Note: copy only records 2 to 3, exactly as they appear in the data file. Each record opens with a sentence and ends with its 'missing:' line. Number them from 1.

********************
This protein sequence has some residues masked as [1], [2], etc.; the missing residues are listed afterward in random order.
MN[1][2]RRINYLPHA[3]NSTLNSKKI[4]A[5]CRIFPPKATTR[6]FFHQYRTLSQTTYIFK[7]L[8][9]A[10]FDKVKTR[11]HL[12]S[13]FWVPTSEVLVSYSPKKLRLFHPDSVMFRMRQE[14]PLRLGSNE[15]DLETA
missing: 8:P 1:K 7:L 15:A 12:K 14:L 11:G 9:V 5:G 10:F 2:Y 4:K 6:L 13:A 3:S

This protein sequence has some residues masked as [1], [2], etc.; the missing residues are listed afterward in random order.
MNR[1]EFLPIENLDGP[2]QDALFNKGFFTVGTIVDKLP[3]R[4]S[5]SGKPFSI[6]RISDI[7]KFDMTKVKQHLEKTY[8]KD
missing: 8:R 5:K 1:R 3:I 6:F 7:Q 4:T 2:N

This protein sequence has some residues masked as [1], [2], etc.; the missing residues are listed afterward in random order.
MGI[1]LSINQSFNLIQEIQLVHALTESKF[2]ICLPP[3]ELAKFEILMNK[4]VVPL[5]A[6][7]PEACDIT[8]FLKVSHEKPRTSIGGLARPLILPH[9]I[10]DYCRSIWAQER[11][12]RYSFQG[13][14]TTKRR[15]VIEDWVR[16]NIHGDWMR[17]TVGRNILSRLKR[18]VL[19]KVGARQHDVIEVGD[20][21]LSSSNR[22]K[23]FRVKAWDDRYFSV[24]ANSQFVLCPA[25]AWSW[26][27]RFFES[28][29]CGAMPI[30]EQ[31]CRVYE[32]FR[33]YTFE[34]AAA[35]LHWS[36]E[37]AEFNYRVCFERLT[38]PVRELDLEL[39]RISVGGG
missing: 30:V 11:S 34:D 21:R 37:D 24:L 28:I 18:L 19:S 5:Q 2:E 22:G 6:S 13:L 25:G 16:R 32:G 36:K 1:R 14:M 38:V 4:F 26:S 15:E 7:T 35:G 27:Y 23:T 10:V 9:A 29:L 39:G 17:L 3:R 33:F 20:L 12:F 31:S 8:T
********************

This protein sequence has some residues masked as [1], [2], etc.; the missing residues are listed afterward in random order.
MNR[1]EFLPIENLDGP[2]QDALFNKGFFTVGTIVDKLP[3]R[4]S[5]SGKPFSI[6]RISDI[7]KFDMTKVKQHLEKTY[8]KD
missing: 8:R 5:K 1:R 3:I 6:F 7:Q 4:T 2:N

This protein sequence has some residues masked as [1], [2], etc.; the missing residues are listed afterward in random order.
MGI[1]LSINQSFNLIQEIQLVHALTESKF[2]ICLPP[3]ELAKFEILMNK[4]VVPL[5]A[6][7]PEACDIT[8]FLKVSHEKPRTSIGGLARPLILPH[9]I[10]DYCRSIWAQER[11][12]RYSFQG[13][14]TTKRR[15]VIEDWVR[16]NIHGDWMR[17]TVGRNILSRLKR[18]VL[19]KVGARQHDVIEVGD[20][21]LSSSNR[22]K[23]FRVKAWDDRYFSV[24]ANSQFVLCPA[25]AWSW[26][27]RFFES[28][29]CGAMPI[30]EQ[31]CRVYE[32]FR[33]YTFE[34]AAA[35]LHWS[36]E[37]AEFNYRVCFERLT[38]PVRELDLEL[39]RISVGGG
missing: 30:V 11:S 34:D 21:R 37:D 24:L 28:I 18:L 19:S 5:Q 2:E 22:G 6:S 13:L 25:G 16:R 32:G 36:K 1:R 14:M 38:V 4:F 26:S 15:E 7:T 35:G 27:Y 23:T 10:V 9:A 29:L 39:G 17:L 3:R 33:F 20:L 12:F 31:S 8:T